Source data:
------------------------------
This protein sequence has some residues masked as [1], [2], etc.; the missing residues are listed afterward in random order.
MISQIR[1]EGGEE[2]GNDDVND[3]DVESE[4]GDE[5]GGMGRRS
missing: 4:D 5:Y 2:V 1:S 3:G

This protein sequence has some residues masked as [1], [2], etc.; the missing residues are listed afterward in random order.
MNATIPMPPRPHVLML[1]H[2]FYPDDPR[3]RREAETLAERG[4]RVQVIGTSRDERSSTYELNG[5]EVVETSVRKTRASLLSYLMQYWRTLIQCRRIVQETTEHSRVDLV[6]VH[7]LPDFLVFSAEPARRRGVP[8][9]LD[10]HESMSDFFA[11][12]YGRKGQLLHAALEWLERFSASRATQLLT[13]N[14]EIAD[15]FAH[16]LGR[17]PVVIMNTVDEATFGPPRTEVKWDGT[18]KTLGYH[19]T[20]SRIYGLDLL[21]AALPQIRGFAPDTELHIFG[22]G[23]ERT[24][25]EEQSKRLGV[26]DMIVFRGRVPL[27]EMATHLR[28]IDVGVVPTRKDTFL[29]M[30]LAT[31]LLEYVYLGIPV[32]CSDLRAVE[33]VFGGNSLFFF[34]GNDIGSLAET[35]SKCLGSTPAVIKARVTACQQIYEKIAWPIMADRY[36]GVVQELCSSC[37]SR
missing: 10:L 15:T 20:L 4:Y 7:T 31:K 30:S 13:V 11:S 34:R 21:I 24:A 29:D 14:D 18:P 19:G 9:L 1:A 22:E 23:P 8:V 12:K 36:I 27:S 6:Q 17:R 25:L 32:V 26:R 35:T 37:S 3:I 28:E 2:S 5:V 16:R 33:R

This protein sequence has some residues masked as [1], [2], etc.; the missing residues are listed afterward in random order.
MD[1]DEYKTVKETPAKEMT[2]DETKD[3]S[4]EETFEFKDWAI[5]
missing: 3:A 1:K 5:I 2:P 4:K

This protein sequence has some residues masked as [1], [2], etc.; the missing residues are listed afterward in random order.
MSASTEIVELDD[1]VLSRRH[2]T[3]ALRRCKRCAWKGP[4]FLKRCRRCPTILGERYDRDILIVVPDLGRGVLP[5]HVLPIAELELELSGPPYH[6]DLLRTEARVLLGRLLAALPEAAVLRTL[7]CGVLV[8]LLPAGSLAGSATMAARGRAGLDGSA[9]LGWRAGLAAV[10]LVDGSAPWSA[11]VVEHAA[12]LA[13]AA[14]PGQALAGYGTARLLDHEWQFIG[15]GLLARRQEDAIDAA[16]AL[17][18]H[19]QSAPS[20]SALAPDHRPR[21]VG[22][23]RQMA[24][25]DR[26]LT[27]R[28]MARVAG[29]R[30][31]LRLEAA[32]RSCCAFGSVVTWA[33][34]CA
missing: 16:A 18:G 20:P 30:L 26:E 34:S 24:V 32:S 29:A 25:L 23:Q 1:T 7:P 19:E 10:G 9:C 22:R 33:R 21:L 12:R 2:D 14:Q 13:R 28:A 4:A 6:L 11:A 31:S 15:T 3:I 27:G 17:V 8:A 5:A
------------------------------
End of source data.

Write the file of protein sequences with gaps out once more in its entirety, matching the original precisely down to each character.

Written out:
This protein sequence has some residues masked as [1], [2], etc.; the missing residues are listed afterward in random order.
MISQIR[1]EGGEE[2]GNDDVND[3]DVESE[4]GDE[5]GGMGRRS
missing: 4:D 5:Y 2:V 1:S 3:G

This protein sequence has some residues masked as [1], [2], etc.; the missing residues are listed afterward in random order.
MNATIPMPPRPHVLML[1]H[2]FYPDDPR[3]RREAETLAERG[4]RVQVIGTSRDERSSTYELNG[5]EVVETSVRKTRASLLSYLMQYWRTLIQCRRIVQETTEHSRVDLV[6]VH[7]LPDFLVFSAEPARRRGVP[8][9]LD[10]HESMSDFFA[11][12]YGRKGQLLHAALEWLERFSASRATQLLT[13]N[14]EIAD[15]FAH[16]LGR[17]PVVIMNTVDEATFGPPRTEVKWDGT[18]KTLGYH[19]T[20]SRIYGLDLL[21]AALPQIRGFAPDTELHIFG[22]G[23]ERT[24][25]EEQSKRLGV[26]DMIVFRGRVPL[27]EMATHLR[28]IDVGVVPTRKDTFL[29]M[30]LAT[31]LLEYVYLGIPV[32]CSDLRAVE[33]VFGGNSLFFF[34]GNDIGSLAET[35]SKCLGSTPAVIKARVTACQQIYEKIAWPIMADRY[36]GVVQELCSSC[37]SR
missing: 10:L 15:T 20:L 4:Y 7:T 31:K 30:S 13:V 11:S 34:R 21:I 24:A 29:D 14:D 18:P 19:G 9:L 1:A 22:E 23:P 8:V 12:K 36:I 27:S 6:Q 17:R 25:L 32:V 26:R 35:T 37:S 3:I 28:E 2:S 5:V 16:R 33:R

This protein sequence has some residues masked as [1], [2], etc.; the missing residues are listed afterward in random order.
MD[1]DEYKTVKETPAKEMT[2]DETKD[3]S[4]EETFEFKDWAI[5]
missing: 3:A 1:K 5:I 2:P 4:K

This protein sequence has some residues masked as [1], [2], etc.; the missing residues are listed afterward in random order.
MSASTEIVELDD[1]VLSRRH[2]T[3]ALRRCKRCAWKGP[4]FLKRCRRCPTILGERYDRDILIVVPDLGRGVLP[5]HVLPIAELELELSGPPYH[6]DLLRTEARVLLGRLLAALPEAAVLRTL[7]CGVLV[8]LLPAGSLAGSATMAARGRAGLDGSA[9]LGWRAGLAAV[10]LVDGSAPWSA[11]VVEHAA[12]LA[13]AA[14]PGQALAGYGTARLLDHEWQFIG[15]GLLARRQEDAIDAA[16]AL[17][18]H[19]QSAPS[20]SALAPDHRPR[21]VG[22][23]RQMA[24][25]DR[26]LT[27]R[28]MARVAG[29]R[30][31]LRLEAA[32]RSCCAFGSVVTWA[33][34]CA
missing: 16:A 18:G 20:P 30:L 26:E 34:S 24:V 32:S 29:A 25:L 23:Q 1:T 7:P 19:E 10:G 9:C 22:R 33:R 21:L 12:R 2:D 14:Q 13:R 28:A 4:A 6:L 11:A 31:S 15:T 3:I 27:G 17:V 8:A 5:A